XP: the means by which most RPGs confer improvements upon the characters, earned through their achievements in play. Experience Points (XP) are given at regular intervals to reward the players for taking part in the game. We're all, I think, familiar with the idea.
The question has always been, "What's the best way to go about awarding XP?"
The answer lies in what you want to achieve. If you want to encourage any given behaviour then that is what you reward. Thus, if you give XP for killing monsters and finding treasure you'll focus the players on those two activities.
There is no right or wrong way to reward players in your game. There are simply more or less effective ways to encourage the behaviours that you want to see. For example, seeking to encourage more "roleplay", i.e. acting in role, instead of the more common descriptive style of play, I've introduced suggestions for XP multipliers. Taken straight from "Gamemastery", these bonuses have had a dramatic effect on the behaviours of the players and the quality of the game.
Experience from Fantasy
My current Fantasy-genre game is being currently played using the default rules of Castles & Crusades
. The guys are enjoying themselves, although there have been rumblings for one or two tweaks, such as with the combat rules.
From my perspective, however, the real challenge has been calibrating the XP system. C&C uses a very slow progression rate and encourages the GM to add in delays between levelling up processes too: one week of training (expensive) per level gained, e.g. going to Level 3... well that's 3 weeks training, dude.
With staggered level-up points for each different class, low-value awards for combat, and low-encouragement to give other awards... well, I found myself unwittingly starving my players of XP. Following the default rules was making them jittery because they wanted to get to Level 2 and 3 quickly. Remembering Wick's Law that you should "run the game the player's want to play", I knew that they needed a boost.
was to add in the following XP multipliers to encourage role-playing over roll-playing:
Step Two has been to adjust the amount of XP per creature overcome. My players want an action-game where monster kills are valuable, in the Old School tradition, so I will give it to them. I've decided to make the monster-kill XP a per-hero total instead of being divided between them. Thus, when my 5 heroes kill 10 Goblins, worth around 100XP they get 100 each, not 20 each.
Step Three has been to add in larger bonuses for completing non-fighting goals. These are largely improvised but a rough scale exists in my head:
- 50-100XP for a small personal goal or small achievement, such as thinking to record something important or prepare something useful. In the last session, one player got 50XP for thinking of making 2 torches from some wood and rotten rags off a looted creature; another got 100XP for recording the details of runes on a doorway.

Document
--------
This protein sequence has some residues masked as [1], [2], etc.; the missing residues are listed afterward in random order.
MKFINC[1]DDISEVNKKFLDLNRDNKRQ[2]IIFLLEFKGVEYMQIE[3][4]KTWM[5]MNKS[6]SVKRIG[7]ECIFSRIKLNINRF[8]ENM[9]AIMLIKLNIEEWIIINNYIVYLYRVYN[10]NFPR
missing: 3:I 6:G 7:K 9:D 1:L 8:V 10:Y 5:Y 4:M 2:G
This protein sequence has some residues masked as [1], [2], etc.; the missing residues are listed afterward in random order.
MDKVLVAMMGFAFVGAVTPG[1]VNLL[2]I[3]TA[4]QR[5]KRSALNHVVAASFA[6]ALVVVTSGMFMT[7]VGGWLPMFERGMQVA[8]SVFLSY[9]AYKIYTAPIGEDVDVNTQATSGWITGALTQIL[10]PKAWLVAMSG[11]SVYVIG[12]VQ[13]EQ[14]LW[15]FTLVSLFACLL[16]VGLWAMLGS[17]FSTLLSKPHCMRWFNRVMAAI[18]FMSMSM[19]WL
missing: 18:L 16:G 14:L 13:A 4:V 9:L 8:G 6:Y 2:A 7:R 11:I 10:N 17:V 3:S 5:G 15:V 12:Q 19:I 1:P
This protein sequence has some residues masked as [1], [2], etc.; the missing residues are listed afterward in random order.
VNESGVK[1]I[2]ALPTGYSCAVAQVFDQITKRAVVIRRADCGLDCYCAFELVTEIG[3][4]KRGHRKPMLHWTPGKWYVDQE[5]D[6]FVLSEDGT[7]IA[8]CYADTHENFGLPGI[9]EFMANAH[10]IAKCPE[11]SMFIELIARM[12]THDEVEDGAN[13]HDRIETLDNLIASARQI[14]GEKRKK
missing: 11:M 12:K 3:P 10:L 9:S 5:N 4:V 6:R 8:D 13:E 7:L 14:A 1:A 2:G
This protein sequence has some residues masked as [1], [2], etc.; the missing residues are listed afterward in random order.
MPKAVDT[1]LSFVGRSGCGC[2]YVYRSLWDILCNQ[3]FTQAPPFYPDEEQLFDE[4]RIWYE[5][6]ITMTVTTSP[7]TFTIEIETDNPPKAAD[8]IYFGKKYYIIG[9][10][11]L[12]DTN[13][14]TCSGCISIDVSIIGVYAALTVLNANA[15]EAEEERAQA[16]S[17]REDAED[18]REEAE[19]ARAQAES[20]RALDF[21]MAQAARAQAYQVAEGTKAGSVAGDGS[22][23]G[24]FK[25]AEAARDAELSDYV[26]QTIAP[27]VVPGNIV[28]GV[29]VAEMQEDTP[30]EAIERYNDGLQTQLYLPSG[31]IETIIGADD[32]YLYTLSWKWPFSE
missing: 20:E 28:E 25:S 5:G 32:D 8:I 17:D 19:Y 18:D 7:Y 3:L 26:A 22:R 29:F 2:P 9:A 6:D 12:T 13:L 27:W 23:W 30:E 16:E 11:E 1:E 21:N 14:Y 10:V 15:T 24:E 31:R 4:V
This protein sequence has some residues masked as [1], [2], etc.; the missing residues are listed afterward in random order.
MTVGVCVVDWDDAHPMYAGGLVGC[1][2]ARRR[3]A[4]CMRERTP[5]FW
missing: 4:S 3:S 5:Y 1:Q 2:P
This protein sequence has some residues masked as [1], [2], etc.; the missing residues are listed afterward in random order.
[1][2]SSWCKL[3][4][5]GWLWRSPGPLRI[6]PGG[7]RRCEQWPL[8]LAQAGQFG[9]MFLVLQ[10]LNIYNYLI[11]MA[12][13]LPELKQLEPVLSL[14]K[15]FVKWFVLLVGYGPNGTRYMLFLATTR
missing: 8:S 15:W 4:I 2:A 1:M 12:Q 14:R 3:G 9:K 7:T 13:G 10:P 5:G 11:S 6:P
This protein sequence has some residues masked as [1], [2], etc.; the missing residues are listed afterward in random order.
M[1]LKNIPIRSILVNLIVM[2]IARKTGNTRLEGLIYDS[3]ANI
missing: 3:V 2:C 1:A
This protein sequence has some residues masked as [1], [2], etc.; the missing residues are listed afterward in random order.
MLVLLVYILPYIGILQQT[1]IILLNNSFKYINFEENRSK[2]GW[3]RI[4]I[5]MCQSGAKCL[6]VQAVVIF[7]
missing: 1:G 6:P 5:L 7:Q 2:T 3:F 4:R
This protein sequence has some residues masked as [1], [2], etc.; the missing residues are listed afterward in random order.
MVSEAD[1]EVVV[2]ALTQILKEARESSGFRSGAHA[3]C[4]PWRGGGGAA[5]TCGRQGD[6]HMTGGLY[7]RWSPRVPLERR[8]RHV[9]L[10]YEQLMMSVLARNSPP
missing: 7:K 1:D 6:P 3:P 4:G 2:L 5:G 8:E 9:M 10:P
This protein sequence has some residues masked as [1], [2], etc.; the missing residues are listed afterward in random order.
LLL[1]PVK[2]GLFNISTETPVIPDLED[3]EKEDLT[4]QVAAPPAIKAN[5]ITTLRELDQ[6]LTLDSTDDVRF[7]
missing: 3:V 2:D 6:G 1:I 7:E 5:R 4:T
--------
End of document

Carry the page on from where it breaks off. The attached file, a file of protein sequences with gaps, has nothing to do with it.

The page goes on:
- 100-250XP for completing a short-term personal goal, such as found on the player's Roleplaying Sheet, or a story goal in the current adventure.
- 250XP+ for longer-term personal goal or a major story goal, such as something that would have taken multiple adventures to achieve.
I also took the expedience of giving everyone a 300XP boost at the end of the first adventure to allow them, after four sessions, to level-up. Oh, and I have dumped the training for this event.
Musings for Beta
is the system I'm developing for my own gaming pleasure. Right now it's very embryonic but it does have the basics in place.
One thing Beta does lack, however, is an XP system. I've not finalised anything yet but I am leaning towards a couple of things based on the experiences of giving XP to my group.
Firstly, they like big numbers. Increments of "1000XP = a reward" sounds nice and feel good. Perhaps each 1000XP total will unlock an upgrade, allowing for some chunky XP awards depending on the genre of play.
That's a good second point too: different genres and styles of play will warrant different XP awards. Fantasy gaming will probably reward creature kills where modern gaming may not... unless it's a monster-hunt game. Thus XP calibration advice to GMs needs to outline how different awards will affect play.
Thirdly, the roleplaying multipliers will probably become a default element of the XP system, encouraging good quality play.
Lastly, the system should draw fair-sized rewards from the Roleplaying (RP) Sheet, which needs to be a part of the character creation process... perhaps similar to the bonuses I mentioned above.
The process of XP awards needs to be flexible. It needs to reward the behaviours you want in your game.
I still want to go back and check out the Rolemaster XP system again. Years ago I used the system outlined in the GM book from RMFRP and found it to be really useful. There are all-manner of useful ideas for XP bonuses in there, despite my memory failing me right now. I need to be able to drop in some new rewards ideas if they prove useful.
Do you want them to investigate? Then give XP for each clue found and a big reward for solving the mystery. Do you want them to stop killing like psychos? Then don't reward monster kills with XP.
That said... remember: "You have to run the game the players want to play".
Labels: Beta, fantasy, GMing, musings, rules, XP